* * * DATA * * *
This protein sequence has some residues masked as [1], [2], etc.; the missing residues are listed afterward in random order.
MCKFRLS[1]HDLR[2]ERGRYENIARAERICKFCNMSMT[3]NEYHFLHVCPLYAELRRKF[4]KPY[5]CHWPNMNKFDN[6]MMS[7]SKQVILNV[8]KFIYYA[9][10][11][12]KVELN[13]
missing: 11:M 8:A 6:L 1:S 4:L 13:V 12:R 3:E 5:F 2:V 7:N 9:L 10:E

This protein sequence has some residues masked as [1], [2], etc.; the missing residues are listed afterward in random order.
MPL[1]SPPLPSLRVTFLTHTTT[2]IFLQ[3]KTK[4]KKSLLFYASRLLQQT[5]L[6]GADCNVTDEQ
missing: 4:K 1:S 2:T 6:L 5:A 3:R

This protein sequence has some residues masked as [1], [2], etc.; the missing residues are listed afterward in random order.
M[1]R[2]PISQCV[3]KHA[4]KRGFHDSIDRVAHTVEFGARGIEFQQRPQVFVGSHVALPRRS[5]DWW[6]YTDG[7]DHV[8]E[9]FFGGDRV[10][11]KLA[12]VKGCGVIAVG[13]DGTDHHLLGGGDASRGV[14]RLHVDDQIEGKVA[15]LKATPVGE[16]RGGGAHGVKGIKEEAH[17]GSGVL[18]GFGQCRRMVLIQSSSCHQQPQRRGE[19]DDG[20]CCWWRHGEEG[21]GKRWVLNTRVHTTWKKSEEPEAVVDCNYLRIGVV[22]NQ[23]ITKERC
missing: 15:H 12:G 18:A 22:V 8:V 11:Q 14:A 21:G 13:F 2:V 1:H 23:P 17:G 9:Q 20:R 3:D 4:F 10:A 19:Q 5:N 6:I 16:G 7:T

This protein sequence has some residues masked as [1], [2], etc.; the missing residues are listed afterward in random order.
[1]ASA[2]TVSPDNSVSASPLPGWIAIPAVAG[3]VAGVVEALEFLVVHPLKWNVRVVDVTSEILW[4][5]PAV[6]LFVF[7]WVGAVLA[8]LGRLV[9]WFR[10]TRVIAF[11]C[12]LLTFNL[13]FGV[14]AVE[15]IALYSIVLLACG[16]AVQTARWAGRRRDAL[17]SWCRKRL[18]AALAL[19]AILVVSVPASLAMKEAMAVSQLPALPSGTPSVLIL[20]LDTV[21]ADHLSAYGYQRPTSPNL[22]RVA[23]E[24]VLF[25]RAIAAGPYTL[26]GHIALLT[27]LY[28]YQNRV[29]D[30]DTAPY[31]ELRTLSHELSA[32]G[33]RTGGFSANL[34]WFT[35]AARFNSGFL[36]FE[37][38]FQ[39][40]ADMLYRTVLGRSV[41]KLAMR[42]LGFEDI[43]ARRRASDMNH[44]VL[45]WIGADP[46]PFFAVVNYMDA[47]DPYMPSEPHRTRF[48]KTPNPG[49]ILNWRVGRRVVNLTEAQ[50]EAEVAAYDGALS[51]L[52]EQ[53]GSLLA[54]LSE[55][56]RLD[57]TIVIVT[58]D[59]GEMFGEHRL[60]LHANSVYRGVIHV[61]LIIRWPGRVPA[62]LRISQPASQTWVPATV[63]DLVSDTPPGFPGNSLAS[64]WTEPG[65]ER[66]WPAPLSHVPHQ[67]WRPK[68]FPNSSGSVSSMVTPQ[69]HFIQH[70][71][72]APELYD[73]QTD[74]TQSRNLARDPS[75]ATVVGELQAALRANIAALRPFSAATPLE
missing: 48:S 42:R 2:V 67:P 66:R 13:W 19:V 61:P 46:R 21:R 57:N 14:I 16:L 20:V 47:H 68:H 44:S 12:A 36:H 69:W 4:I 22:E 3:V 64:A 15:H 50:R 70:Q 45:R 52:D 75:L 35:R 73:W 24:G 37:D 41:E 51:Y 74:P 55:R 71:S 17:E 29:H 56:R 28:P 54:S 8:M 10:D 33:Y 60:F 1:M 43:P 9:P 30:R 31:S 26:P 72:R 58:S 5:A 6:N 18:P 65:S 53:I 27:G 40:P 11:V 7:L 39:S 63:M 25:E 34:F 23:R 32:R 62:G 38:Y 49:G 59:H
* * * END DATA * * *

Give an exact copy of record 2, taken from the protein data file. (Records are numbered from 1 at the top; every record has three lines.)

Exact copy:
This protein sequence has some residues masked as [1], [2], etc.; the missing residues are listed afterward in random order.
MPL[1]SPPLPSLRVTFLTHTTT[2]IFLQ[3]KTK[4]KKSLLFYASRLLQQT[5]L[6]GADCNVTDEQ
missing: 4:K 1:S 2:T 6:L 5:A 3:R